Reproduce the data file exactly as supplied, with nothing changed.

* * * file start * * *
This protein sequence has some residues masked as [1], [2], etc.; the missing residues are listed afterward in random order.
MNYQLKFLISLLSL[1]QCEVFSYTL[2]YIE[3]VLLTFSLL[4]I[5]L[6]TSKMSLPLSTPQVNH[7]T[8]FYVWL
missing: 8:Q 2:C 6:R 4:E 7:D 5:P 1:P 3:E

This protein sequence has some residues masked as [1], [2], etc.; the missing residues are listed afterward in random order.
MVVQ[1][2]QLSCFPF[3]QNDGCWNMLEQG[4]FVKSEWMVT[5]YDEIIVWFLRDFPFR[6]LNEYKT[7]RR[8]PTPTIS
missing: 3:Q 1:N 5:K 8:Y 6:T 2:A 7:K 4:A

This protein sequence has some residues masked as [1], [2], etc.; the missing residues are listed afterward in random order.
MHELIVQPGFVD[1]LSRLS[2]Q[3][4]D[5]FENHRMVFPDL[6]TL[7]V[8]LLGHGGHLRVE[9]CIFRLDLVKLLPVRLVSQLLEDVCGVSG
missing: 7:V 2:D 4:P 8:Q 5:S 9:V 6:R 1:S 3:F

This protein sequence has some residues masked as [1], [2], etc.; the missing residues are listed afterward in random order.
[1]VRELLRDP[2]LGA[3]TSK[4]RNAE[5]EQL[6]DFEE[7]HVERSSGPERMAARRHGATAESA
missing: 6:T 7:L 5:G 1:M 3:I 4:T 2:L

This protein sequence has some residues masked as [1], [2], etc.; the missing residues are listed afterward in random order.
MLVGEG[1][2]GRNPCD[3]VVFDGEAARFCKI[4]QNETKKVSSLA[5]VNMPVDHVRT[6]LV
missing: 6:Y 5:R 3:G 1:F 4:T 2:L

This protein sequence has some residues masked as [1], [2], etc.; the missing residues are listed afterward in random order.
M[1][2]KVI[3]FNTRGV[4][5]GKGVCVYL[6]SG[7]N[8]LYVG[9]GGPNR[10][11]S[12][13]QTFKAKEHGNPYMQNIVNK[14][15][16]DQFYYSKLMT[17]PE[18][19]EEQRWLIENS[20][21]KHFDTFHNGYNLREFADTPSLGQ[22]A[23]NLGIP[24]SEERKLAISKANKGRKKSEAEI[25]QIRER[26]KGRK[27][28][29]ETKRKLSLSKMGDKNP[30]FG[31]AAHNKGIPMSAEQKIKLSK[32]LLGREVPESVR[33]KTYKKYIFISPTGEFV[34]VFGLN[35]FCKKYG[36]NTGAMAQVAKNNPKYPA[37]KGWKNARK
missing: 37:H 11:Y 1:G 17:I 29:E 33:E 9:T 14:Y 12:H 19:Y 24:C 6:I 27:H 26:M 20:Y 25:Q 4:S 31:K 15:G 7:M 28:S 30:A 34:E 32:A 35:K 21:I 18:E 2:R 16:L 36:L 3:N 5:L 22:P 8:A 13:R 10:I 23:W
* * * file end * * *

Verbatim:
This protein sequence has some residues masked as [1], [2], etc.; the missing residues are listed afterward in random order.
MNYQLKFLISLLSL[1]QCEVFSYTL[2]YIE[3]VLLTFSLL[4]I[5]L[6]TSKMSLPLSTPQVNH[7]T[8]FYVWL
missing: 8:Q 2:C 6:R 4:E 7:D 5:P 1:P 3:E

This protein sequence has some residues masked as [1], [2], etc.; the missing residues are listed afterward in random order.
MVVQ[1][2]QLSCFPF[3]QNDGCWNMLEQG[4]FVKSEWMVT[5]YDEIIVWFLRDFPFR[6]LNEYKT[7]RR[8]PTPTIS
missing: 3:Q 1:N 5:K 8:Y 6:T 2:A 7:K 4:A

This protein sequence has some residues masked as [1], [2], etc.; the missing residues are listed afterward in random order.
MHELIVQPGFVD[1]LSRLS[2]Q[3][4]D[5]FENHRMVFPDL[6]TL[7]V[8]LLGHGGHLRVE[9]CIFRLDLVKLLPVRLVSQLLEDVCGVSG
missing: 7:V 2:D 4:P 8:Q 5:S 9:V 6:R 1:S 3:F

This protein sequence has some residues masked as [1], [2], etc.; the missing residues are listed afterward in random order.
[1]VRELLRDP[2]LGA[3]TSK[4]RNAE[5]EQL[6]DFEE[7]HVERSSGPERMAARRHGATAESA
missing: 6:T 7:L 5:G 1:M 3:I 4:T 2:L

This protein sequence has some residues masked as [1], [2], etc.; the missing residues are listed afterward in random order.
MLVGEG[1][2]GRNPCD[3]VVFDGEAARFCKI[4]QNETKKVSSLA[5]VNMPVDHVRT[6]LV
missing: 6:Y 5:R 3:G 1:F 4:T 2:L

This protein sequence has some residues masked as [1], [2], etc.; the missing residues are listed afterward in random order.
M[1][2]KVI[3]FNTRGV[4][5]GKGVCVYL[6]SG[7]N[8]LYVG[9]GGPNR[10][11]S[12][13]QTFKAKEHGNPYMQNIVNK[14][15][16]DQFYYSKLMT[17]PE[18][19]EEQRWLIENS[20][21]KHFDTFHNGYNLREFADTPSLGQ[22]A[23]NLGIP[24]SEERKLAISKANKGRKKSEAEI[25]QIRER[26]KGRK[27][28][29]ETKRKLSLSKMGDKNP[30]FG[31]AAHNKGIPMSAEQKIKLSK[32]LLGREVPESVR[33]KTYKKYIFISPTGEFV[34]VFGLN[35]FCKKYG[36]NTGAMAQVAKNNPKYPA[37]KGWKNARK
missing: 37:H 11:Y 1:G 17:I 29:E 33:E 9:T 14:Y 12:H 19:Y 24:C 6:I 27:H 26:M 20:Y 25:Q 4:S 31:K 15:G 7:M 28:S 30:A 34:E 32:A 35:K 21:I 18:E 2:R 16:L 36:L 3:N 5:L 22:P 8:A 13:R 10:I 23:W